Women and Conflict: Tripoli Film Festival

 

Women and Conflict: Tripoli Film Festival
by Allan LEONARD, Nancy RIORDAN and Emanuela DEL RE for Forum for Cities in Transition
7 May 2015

“Women and Conflict” was the theme to which the recent Tripoli Film Festival dedicated a special event, with the screening of a selection of out-of-competition films. Elias Khlat, festival director, is also a member of the Tripoli group of the Forum for Cities in Transition.

FCT Secretariat member, Professor Emanuela Del Re of the University of Rome, in her introductory remarks, argued for the importance of opportunities for women in peace making and peace building, as well as the significance of recognising the full dignity of women.

Professor Del Re also reminded the audience that women can be perpetrators of conflict, as well as victims of it.

Her documentary film, The Denied Yazidi Festival, was then shown. It revealed an ancient and peaceful minority in Iraqi Kurdistan, and how their Jazhana Jamaye religious festival was cancelled by authorities, for security reasons, and how this constituted the signal that the situation was changing in the region, so much that the Yazidi are nowadays the target of a fierce persecution by the ISIS.

After the screening, someone asked why the film did not spend more time at the beginning explaining who the Yazidi people are. Professor Del Re replied that the objective of the film is to show how security issues can affect any minority group.

She also explained that this documentary was a dignified while critical portrait, not showing the Yazidi as victims solely. Indeed, fellow FCT Tripoli member, Mohamad Chamsin, remarked that we generally only hear about the Yazidi people via news coverage (usually in a conflict context); “Now we know more.”

FCT Tripoli member, Nabil Shinder, asked us three why we got involved in peace building work.

FCT Secretariat member, Nancy Riordan, explained:

“From my heart, I cared what happened to other people. I studied international relations and had the opportunity to work with Professor O’Malley, and learn his philosophy that those in transition can help others in transition.”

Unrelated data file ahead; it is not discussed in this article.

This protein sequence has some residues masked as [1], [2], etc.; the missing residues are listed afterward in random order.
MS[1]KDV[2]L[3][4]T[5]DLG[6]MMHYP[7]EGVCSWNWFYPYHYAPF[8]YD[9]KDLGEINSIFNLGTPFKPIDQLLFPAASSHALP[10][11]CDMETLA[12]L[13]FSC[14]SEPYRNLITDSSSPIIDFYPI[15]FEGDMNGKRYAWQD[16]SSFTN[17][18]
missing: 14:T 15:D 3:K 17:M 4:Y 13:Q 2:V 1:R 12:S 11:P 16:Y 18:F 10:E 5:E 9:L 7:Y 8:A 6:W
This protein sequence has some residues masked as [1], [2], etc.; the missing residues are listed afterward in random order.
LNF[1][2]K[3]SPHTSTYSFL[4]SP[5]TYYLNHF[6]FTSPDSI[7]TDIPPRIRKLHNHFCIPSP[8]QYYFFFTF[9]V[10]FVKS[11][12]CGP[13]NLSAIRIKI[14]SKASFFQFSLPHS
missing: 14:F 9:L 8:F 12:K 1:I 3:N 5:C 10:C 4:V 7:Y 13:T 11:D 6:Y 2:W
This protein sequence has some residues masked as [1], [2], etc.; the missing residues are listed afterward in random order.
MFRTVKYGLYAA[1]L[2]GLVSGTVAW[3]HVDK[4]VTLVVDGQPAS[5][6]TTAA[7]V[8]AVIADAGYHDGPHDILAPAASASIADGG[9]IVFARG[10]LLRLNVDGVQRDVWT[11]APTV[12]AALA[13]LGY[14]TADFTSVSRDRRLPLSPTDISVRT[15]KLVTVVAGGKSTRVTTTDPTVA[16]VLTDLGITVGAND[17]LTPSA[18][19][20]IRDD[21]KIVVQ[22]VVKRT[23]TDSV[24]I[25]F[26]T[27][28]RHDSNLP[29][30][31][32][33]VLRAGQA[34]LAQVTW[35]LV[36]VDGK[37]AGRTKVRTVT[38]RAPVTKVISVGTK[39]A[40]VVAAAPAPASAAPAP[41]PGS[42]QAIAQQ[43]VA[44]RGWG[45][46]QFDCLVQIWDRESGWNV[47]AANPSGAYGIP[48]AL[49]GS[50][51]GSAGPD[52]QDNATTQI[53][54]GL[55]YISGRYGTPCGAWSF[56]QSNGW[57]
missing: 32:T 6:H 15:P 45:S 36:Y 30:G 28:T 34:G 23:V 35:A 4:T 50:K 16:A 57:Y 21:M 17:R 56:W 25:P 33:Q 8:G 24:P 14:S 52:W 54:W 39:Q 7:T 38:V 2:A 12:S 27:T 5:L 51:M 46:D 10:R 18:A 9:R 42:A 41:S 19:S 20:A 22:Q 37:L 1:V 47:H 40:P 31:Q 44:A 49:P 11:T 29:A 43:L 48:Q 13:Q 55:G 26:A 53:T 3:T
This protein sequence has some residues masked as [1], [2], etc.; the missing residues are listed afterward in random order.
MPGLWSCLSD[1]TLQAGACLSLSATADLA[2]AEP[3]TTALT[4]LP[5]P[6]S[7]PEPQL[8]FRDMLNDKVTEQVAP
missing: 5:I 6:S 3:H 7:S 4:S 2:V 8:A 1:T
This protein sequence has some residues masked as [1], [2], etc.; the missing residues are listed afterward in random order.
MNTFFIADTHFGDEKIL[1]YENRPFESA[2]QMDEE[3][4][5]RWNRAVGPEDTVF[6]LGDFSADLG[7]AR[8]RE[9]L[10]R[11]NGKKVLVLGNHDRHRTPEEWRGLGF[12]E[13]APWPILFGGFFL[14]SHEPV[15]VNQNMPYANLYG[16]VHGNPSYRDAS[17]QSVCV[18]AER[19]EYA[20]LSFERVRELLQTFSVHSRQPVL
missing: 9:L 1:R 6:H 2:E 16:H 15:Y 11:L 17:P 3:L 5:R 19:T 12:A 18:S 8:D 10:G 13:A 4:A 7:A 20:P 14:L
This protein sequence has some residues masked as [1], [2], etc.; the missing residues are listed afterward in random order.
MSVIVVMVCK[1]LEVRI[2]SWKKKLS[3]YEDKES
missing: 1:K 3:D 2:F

Allan Leonard described his journey: “I travelled to Belfast and was able to view the situation firsthand. I was able to make my own conclusions, and I knew that I needed to travel more, to understand better.”

And Professor Del Re added:

“I was fortunate to grow up in a family where respect for the other was natural. Our house was always full of people from all over the world — Jews, Christians, Muslims, all religions. My peace building work started at age 18, and I always involve local actors and in a spirit of cooperation.”

In the final question and answer session, Professor Del Re reflected on the variety of the films shown. She described what she called the “visual sociology” of film, art and photography, as a means of documenting perspectives of the living, for learning and posterity.

Professor Del Re made the observation, after viewing the Memories of Tripoli film, that the city and its people appear now to be analysing themselves, after many previous experiences of outsiders analysing them.

Or as one member of the audience said, “We need to write our memory so that others can know us.”

At the closing ceremony, Mr Leonard provided a summary of the theme of women and conflict:

“My colleague, Emanuela Del Re, explained the value of dignity. This was reflected in the films shown.

Vicenta is an example of multi-generational dignity, given personally by a great-granddaughter.

The Denied Yazidi Festival gives dignity to a minority religious community.

The Shebabs of Yarmouk gives dignity to refugees, and also demonstrates individuals with a lack of belonging.

“Meanwhile, 10949 Women, featuring Nassima Habla, shows a strong, patriotic sense of belonging. This story gives dignity to the role of women in post-colonial, independence movements. But a possible criticism is that it represents elite heroism.

“On the other hand, the film, Tripoli: Art, Memory and Peace, shows local people as heroes – giving dignity to the wider population.

“We discussed whether these memories should be put in a museum, or be used to influence policy for action.

“This reminded me of our failure in Northern Ireland to create a centre for peace building.

“But positively, the process has helped evolve our policy. This is thanks to the work of civic society. It challenges politicians, by showing them that there is more support for progress than they think.”

We were very pleased to be able to participate in the Tripoli Film Festival, and we thank the organisations responsible for sponsoring the Women and Conflict session, especially Elias and his team for inviting and hosting us three FCT Secretariat members.

We are so grateful to everyone we met, who gave us a rich insight into their wonderful city and its people.

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